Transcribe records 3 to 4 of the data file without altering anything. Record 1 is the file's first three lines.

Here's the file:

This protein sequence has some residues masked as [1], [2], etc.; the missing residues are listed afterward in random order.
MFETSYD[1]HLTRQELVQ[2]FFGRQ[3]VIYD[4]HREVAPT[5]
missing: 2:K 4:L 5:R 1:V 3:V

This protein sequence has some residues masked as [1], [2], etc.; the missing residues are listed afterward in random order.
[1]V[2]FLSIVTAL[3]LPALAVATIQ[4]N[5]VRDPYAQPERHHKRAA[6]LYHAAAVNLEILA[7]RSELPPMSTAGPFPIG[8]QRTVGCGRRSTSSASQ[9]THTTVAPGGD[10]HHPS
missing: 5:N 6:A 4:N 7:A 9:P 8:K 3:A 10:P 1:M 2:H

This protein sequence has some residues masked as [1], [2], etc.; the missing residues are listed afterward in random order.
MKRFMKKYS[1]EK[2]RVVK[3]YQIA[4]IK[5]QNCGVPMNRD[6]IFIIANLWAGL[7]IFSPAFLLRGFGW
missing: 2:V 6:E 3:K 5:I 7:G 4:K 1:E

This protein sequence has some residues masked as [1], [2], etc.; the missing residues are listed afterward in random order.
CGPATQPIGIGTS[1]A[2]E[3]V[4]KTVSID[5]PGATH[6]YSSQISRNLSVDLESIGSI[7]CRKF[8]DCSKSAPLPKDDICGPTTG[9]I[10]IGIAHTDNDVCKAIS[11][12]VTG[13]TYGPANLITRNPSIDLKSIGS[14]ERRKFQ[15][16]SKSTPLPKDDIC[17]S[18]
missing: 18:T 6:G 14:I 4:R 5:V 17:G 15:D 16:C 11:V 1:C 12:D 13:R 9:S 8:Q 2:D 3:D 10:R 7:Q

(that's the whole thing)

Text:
This protein sequence has some residues masked as [1], [2], etc.; the missing residues are listed afterward in random order.
MKRFMKKYS[1]EK[2]RVVK[3]YQIA[4]IK[5]QNCGVPMNRD[6]IFIIANLWAGL[7]IFSPAFLLRGFGW
missing: 2:V 6:E 3:K 5:I 7:G 4:K 1:E

This protein sequence has some residues masked as [1], [2], etc.; the missing residues are listed afterward in random order.
CGPATQPIGIGTS[1]A[2]E[3]V[4]KTVSID[5]PGATH[6]YSSQISRNLSVDLESIGSI[7]CRKF[8]DCSKSAPLPKDDICGPTTG[9]I[10]IGIAHTDNDVCKAIS[11][12]VTG[13]TYGPANLITRNPSIDLKSIGS[14]ERRKFQ[15][16]SKSTPLPKDDIC[17]S[18]
missing: 18:T 6:G 14:I 4:R 5:V 17:G 15:D 16:C 11:V 1:C 12:D 13:R 9:S 8:Q 2:D 3:D 10:R 7:Q